Discovering Poetry in the Seventh Grade

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2014-01-15
Authors
Yuruki, Lani
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Whitesell, Phil
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Education
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University of Hawaii at Manoa
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Tell any Intermediate-aged student that he will be studying poetry in English class and you will be greeted with comments like "Ugh, poetry? I hate poetry!" or "Poetry is just for girls!" Unfortunately, for a majority of students, the experience with poetry had not been a positive one. During the Fall of 1975, I student taught at Stevenson Intermediate School. At the time, I prepared a unit plan for poetry. Like many teachers, I required the students to memorize lines of poetry; to list examples of similes, metaphors, personifications and other comparisons; to choose a favorite poem for oral interpretation; and to explicate poems to find their "true meaning." My experience in teaching the unit was that the analytical approach to teaching poetry is not a pleasurable one for students, and that it does not lead them to seek out more poetry. Memorizing lines of poetry and reciting them orally was a threat to many students. Poetry explication became a chore and listening to their classmates' findings was often boring. The only area in which I felt comfortable was when the students were allowed to create their own poetry and share it with their friends.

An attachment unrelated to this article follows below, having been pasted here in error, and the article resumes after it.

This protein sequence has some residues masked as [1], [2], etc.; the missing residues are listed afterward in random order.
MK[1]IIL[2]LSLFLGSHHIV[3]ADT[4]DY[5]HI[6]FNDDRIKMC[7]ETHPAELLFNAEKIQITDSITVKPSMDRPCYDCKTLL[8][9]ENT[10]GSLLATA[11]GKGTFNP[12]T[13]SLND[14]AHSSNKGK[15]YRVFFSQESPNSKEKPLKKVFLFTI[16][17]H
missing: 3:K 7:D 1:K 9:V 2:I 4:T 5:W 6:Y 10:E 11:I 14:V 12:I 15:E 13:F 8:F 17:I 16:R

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65 pages
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